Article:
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STUDIES IN EXHAUSTION: IV. PHYSICAL TRAUMA

G. W. CRILE, M.D.
Arch Surg. 1923;6(2):489-524. doi:10.1001/archsurg.1923.01110180062002.
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As stated in the first of these reports,1 these studies in exhaustion were initiated by an investigation of the cause of surgical shock. Chronologically, therefore, the publication of this article should have preceded that of the studies on insomnia, exertion and emotion.2 It seemed a more logical sequence, however, to offer evidence of the conditions demonstrated in exhaustion or shock due to extreme degrees of intensity of the factors of normal consciousness before considering exhaustion due to pathologic conditions.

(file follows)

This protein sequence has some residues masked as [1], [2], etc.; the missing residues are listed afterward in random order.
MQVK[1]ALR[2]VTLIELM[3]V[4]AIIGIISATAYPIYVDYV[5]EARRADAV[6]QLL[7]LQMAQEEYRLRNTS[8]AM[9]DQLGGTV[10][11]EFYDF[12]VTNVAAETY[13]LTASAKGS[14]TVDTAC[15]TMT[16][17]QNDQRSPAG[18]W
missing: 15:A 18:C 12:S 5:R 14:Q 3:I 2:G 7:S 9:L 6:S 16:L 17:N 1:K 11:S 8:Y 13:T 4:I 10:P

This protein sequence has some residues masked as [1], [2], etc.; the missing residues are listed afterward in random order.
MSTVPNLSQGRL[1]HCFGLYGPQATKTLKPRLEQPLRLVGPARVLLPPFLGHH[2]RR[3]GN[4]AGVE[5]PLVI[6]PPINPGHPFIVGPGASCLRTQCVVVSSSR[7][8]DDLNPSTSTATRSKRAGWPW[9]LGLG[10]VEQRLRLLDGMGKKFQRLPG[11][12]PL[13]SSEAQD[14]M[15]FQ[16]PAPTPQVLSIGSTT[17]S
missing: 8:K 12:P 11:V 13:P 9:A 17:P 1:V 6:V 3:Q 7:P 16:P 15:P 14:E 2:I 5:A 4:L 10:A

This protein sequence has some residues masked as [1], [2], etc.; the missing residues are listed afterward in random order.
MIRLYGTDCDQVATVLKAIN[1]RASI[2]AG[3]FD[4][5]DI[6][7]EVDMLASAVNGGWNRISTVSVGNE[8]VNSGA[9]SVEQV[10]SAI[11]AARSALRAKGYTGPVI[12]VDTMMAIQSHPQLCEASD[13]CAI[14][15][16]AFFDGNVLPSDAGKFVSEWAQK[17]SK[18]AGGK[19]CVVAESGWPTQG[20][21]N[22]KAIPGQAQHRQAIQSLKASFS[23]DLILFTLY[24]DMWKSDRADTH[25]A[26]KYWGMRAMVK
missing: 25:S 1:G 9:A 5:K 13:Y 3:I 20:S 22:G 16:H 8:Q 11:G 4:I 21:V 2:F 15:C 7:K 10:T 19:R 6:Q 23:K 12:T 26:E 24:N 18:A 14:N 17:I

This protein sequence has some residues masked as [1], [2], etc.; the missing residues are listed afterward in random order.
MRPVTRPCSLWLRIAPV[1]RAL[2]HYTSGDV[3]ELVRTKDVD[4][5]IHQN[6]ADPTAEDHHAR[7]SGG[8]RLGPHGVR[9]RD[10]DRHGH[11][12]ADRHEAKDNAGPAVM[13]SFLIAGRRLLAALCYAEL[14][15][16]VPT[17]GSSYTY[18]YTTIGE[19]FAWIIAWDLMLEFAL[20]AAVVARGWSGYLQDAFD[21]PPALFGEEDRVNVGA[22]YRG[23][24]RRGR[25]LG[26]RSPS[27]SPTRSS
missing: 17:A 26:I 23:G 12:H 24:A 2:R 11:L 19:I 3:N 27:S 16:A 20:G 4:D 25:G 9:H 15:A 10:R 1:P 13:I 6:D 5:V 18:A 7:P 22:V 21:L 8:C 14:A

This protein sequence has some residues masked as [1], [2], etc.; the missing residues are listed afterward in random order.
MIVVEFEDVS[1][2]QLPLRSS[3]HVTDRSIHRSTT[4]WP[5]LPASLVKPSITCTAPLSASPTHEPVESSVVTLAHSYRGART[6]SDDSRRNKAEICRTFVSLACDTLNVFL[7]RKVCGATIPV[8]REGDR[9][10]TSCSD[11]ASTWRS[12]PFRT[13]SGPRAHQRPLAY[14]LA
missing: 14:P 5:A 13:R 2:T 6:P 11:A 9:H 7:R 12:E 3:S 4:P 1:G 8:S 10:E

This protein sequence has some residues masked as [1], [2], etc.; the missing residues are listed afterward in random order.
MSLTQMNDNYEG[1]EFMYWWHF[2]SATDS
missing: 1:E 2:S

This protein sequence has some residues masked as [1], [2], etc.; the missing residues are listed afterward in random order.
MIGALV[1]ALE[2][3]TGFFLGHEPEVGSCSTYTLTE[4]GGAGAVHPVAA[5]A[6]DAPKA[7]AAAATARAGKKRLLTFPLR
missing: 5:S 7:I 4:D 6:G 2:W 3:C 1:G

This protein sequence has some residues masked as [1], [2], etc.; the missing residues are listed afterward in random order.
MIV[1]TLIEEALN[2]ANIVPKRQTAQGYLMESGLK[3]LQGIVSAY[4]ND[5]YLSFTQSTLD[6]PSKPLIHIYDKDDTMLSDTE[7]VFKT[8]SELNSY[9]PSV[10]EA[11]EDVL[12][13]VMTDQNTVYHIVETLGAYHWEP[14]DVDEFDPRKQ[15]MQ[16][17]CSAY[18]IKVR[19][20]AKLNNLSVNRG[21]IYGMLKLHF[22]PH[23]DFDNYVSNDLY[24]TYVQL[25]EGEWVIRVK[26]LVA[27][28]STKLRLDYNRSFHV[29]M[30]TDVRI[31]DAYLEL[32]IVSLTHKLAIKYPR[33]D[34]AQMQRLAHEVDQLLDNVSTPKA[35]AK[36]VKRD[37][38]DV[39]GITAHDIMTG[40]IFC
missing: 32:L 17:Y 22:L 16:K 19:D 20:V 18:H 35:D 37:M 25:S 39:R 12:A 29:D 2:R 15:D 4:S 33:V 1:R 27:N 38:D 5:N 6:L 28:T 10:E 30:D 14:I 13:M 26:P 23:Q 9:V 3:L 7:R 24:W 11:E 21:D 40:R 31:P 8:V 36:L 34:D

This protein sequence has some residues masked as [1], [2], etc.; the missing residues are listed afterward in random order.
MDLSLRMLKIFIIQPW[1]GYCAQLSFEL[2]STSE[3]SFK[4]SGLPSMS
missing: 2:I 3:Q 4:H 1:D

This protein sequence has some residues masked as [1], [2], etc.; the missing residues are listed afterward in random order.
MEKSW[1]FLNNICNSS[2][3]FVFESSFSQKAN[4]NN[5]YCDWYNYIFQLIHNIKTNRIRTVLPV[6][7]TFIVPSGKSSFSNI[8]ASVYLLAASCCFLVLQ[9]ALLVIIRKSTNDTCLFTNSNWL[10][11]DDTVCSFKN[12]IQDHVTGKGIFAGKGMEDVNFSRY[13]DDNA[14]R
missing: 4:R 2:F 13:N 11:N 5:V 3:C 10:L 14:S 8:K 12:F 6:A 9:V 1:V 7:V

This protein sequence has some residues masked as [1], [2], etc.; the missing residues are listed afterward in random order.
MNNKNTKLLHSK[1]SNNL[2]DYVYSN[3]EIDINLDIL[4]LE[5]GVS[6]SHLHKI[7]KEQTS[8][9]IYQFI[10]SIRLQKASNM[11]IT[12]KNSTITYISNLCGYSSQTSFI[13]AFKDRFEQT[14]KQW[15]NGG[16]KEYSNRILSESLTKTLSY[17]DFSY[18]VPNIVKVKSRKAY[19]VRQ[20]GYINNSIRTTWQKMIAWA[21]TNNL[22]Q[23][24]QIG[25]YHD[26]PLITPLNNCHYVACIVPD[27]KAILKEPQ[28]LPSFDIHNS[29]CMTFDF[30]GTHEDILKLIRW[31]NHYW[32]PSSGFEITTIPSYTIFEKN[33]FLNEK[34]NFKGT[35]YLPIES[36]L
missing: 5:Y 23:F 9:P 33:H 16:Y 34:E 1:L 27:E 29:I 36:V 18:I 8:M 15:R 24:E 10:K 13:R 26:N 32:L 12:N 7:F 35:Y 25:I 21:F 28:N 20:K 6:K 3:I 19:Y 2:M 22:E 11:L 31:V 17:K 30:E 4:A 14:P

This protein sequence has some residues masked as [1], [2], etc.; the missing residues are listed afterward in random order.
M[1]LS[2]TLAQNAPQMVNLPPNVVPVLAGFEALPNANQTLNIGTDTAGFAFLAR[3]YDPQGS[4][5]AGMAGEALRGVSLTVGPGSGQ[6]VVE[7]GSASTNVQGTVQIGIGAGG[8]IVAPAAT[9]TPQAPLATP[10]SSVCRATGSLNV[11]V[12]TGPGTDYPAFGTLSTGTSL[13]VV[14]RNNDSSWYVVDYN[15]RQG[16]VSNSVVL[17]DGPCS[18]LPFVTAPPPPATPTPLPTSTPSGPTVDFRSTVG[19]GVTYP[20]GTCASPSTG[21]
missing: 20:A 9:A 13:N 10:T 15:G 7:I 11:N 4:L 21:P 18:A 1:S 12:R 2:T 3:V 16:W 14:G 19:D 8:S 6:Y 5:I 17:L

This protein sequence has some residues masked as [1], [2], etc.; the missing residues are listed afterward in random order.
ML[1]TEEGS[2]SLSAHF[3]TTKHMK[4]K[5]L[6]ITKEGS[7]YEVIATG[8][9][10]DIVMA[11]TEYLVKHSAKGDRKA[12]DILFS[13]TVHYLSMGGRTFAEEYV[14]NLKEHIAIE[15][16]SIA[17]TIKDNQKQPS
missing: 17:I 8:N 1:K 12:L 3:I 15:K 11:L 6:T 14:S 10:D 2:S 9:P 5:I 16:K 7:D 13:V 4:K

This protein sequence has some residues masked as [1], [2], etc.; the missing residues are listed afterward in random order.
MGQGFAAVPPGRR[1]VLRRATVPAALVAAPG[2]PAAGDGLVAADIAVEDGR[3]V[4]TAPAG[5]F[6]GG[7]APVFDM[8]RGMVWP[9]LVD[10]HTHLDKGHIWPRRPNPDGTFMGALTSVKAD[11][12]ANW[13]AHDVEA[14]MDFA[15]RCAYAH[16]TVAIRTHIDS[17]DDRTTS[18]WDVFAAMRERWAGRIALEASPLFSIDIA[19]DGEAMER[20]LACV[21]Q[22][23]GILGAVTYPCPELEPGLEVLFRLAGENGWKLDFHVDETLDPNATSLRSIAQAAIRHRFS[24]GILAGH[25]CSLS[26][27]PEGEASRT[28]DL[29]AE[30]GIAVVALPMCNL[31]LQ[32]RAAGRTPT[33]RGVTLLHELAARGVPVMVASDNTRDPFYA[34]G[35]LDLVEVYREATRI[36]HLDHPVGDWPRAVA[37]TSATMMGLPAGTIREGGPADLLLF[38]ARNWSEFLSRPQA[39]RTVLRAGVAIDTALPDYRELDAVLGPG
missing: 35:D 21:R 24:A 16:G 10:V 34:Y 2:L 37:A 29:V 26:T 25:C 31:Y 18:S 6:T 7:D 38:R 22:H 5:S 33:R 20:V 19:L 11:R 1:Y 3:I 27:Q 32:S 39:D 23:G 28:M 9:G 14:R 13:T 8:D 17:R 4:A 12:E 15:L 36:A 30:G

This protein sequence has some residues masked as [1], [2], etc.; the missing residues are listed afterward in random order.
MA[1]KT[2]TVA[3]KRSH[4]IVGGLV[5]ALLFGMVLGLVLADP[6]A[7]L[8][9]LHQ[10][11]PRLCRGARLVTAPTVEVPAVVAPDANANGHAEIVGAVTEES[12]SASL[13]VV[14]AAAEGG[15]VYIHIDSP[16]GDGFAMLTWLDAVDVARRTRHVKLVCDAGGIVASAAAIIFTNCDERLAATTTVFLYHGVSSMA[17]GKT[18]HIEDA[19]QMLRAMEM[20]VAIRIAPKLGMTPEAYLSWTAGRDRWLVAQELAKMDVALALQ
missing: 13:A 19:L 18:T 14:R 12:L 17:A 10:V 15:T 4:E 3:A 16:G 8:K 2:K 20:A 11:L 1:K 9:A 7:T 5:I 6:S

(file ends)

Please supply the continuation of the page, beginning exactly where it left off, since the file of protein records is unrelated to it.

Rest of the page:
Perhaps no other subject in surgical literature presents so extensive a bibliography as "surgical shock;" but the space at my disposal for this report prohibits any adequate review of this literature, or discussion of the various theories of the causation of shock, such as I have offered in previous publications.3

These studies, like those of many other investigators, were undertaken to investigate the essential nature and causation of

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